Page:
Safeguarding Qatar’s intangible cultural heritage highlighted

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from left: Prof. Federico Lenzerini of University of Siena, Italy; Dr. Abdulla Mohammed Al Sulaiti of Qatar Museums; Hamad Al Muhannadi from the Ministry of Culture and Sports; and Dr. Mariam Ibrahim Al-Hammadi of Qatar University during the panel discussion at National Museum of Qatar.

Vital elements of Qatar’s intangible cultural heritage need to be urgently preserved and safeguarded, and their continuity ensured amid the rapid development the country witnesses, a panel of national experts has stressed. 
This was underlined during a panel discussion organised on Tuesday by Qatar Museums (QM) and University College London (UCL) at the National Museum of Qatar, which brought together leading Qatari experts including Hamad Al Muhannadi of Ministry of Culture and Sports, Dr. Mariam Ibrahim Al-Hammadi of Qatar University, and Dr. Abdulla Mohammed Al Sulaiti of Qatar Museums.
Moderated by Fernando Brugman of Unesco Regional Office, the panel on “Safeguarding the Intangible Cultural Heritage in Qatar: Current Scenarios, Challenges and Future Perspectives” was introduced by Prof. Federico Lenzerini  of University of Siena, Italy, who said appropriate safeguarding of intangible cultural heritage is also necessary for the State to preserve its own cultural inheritance and the value of multiculturalism and cultural diversity. 
In 2008, Qatar ratified the 2003 Unesco Convention for the Safeguarding of the Intangible Cultural Heritage (ICH) and since then three elements of Qatar’s ICH have been inscribed jointly with several other countries on the Unesco Representative List of the Intangible Cultural Heritage of Humanity namely the Majlis, a cultural and social space; Arabic coffee, a symbol of generosity and Falconry, a living human heritage. 
Al-Hammadi said important elements of the country’s intangible cultural heritage should be identified and safeguarded and their continuity within the community should be ensured. 

 

“We should raise awareness on the meaning and importance of our intangible cultural heritage and their relationship with the community and how it is vital to identity,” she said, adding safeguarding both tangible and intangible heritage is not only the responsibility of the state but also a social responsibility.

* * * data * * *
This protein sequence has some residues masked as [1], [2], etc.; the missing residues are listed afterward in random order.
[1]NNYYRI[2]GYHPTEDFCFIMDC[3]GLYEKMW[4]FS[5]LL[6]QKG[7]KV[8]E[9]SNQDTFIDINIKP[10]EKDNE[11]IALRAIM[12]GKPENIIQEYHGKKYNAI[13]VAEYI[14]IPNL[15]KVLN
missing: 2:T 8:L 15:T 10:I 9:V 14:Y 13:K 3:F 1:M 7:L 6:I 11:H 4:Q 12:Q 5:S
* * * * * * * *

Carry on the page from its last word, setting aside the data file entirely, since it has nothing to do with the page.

“Safeguarding and preserving cultural heritage is not only the responsibility of the state and nongovernmental organisations but also of individuals. However, that effort needs campaigns to raise awareness of its importance. Furthermore, we need to have policies to safeguard them in a structured way,” she stressed.
“We had some intangible patterns of pure Qatari heritage that have been forgotten because they are not anymore linked with Qatari society because they were practised back in the day for particular reasons such as for economic reasons  and since they are not anymore practised they have ceased to exist,” she added.
Al Sulaiti, on the other hand, stressed “education  in the museum world must be of paramount importance” when it comes to preserving and safeguarding intangible cultural heritage. 
He said replicas of artefacts related to intangible cultural heritage that are kept and displayed in museums must be created for students to experience and appreciate their importance. 
He also suggested collaboration among entities to integrate the study of intangible cultural heritage in school curriculum.
Al Muhannadi said they have worked on the national inventory of intangible cultural heritage of Qatar he hoped there would be awareness of this national inventory  through gatherings and meetings involving the community.

Source: www.thepeninsulaqatar.com

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